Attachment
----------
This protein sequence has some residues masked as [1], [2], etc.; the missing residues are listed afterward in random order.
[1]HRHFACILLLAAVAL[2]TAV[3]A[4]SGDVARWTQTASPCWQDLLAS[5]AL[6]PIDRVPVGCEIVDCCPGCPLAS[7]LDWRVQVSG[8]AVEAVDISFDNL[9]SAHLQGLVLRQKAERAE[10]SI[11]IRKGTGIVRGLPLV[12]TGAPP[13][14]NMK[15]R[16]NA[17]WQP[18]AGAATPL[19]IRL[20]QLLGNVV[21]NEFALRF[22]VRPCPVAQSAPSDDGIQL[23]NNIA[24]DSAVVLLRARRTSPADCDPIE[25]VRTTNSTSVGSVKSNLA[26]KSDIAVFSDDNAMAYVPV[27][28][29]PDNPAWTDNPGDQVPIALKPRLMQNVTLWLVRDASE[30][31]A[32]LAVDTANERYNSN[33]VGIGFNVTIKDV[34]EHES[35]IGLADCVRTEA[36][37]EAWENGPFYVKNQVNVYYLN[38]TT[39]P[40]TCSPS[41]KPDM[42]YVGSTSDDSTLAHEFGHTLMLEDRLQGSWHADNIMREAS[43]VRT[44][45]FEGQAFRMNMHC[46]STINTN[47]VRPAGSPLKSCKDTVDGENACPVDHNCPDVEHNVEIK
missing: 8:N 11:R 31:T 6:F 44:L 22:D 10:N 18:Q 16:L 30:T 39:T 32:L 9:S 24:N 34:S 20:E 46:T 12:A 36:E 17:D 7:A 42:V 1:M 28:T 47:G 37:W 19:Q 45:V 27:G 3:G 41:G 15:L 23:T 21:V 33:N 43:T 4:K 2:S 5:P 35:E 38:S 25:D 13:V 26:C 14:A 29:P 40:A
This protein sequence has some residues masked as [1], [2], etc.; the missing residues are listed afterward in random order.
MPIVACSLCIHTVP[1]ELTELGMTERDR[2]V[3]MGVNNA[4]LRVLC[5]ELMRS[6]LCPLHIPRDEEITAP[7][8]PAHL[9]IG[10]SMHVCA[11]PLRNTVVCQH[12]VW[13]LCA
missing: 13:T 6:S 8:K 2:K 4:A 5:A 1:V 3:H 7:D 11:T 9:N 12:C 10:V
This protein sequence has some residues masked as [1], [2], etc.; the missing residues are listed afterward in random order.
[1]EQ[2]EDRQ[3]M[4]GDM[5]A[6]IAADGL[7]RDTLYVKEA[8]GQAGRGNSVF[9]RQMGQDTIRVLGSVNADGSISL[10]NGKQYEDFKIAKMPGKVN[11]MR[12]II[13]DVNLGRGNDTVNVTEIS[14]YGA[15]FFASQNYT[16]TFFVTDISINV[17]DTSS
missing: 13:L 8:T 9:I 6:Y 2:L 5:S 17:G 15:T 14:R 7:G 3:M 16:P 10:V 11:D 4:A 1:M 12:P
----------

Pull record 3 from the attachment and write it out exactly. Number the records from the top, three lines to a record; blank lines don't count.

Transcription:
This protein sequence has some residues masked as [1], [2], etc.; the missing residues are listed afterward in random order.
[1]EQ[2]EDRQ[3]M[4]GDM[5]A[6]IAADGL[7]RDTLYVKEA[8]GQAGRGNSVF[9]RQMGQDTIRVLGSVNADGSISL[10]NGKQYEDFKIAKMPGKVN[11]MR[12]II[13]DVNLGRGNDTVNVTEIS[14]YGA[15]FFASQNYT[16]TFFVTDISINV[17]DTSS
missing: 13:L 8:T 9:I 6:Y 2:L 5:S 17:G 15:T 14:R 7:G 3:M 16:P 10:V 11:D 4:A 1:M 12:P